- The IMF Executive Board approves the 30th request for emergency financial assistance to help its member countries address the challenges posed by COVID-19.
- The pandemic is inflicting significant damage, especially on tourism activity, and is expected to result in a substantial weakening of the Maldives’ GDP growth, the balance of payments and the fiscal position.
- The government of the Maldives acted quickly to put in place containment measures and is seeking support from the international community for its crisis response plan.
- IMF financing will help to catalyze further assistance from the international community.
The Executive Board of the International Monetary Fund (IMF) approved the disbursement of SDR 21.2 million (about US$28.9 million) to be drawn under the Rapid Credit Facility (RCF) to help cover the balance of payments and fiscal needs, stemming from the COVID-19 pandemic. Global and domestic containment measures are leading to a substantial reduction in economic activity, with sectors such as tourism, transport, and construction hit particularly hard. As a result, the short-term economic outlook has deteriorated significantly, with large uncertainties surrounding the duration of the pandemic and the timing of the recovery of tourism.
The authorities have acted fast to mitigate the impact of the pandemic by increasing health spending and putting in place measures to contain the outbreak. They have also responded with a combination of fiscal, monetary, and prudential measures that seek to minimize its economic impact, as well as providing temporary support for vulnerable households and business most affected by the crisis. The IMF financing will help ease some of these measures and garner further donor support.
Following the Executive Board’s discussion of the Maldives, Mr Tao Zhang, Deputy Managing Director and Chair issued the following statement:
“The COVID-19 pandemic is having a pronounced negative impact on the Maldivian economy and is expected to cause a significant growth contraction. Containment measures are adversely affecting domestic economic activity. The temporary stop of tourist arrivals, the main source of foreign earnings, has severely weakened the fiscal and external positions, giving rise to large financing gaps.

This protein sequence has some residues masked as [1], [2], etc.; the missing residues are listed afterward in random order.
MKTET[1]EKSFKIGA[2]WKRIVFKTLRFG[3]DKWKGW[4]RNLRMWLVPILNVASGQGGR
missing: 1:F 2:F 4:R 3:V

“The authorities have responded quickly to the COVID-19 outbreak, including specific travel restrictions and subsequently more comprehensive travel measures. They also put together a set of measures to alleviate its social and economic fallout. The IMF’s financial assistance will cover part of the financing gap, supporting fiscal rebalancing and the implementation of the anti-crisis plan. Additional support from the international community will be needed.
“The temporary fiscal accommodation is appropriate. The authorities will reprioritize and cut capital expenditures, redirecting funds as needed to combat the pandemic and provide temporary and well-targeted support to the most vulnerable households and businesses while maintaining high standards of transparency and governance. The central bank focuses on providing targeted liquidity support to banks and avoiding a credit freeze, through temporary and targeted financial macroprudential easing.
“The authorities remain committed to fiscal and debt sustainability over the medium term. They intend to achieve a balanced fiscal adjustment based on the reduction of capital spending to historical averages, recurrent expenditure discipline, and revenue mobilization. Continued efforts are needed to improve governance, build resilience to climate change, and strengthen policy buffers.”
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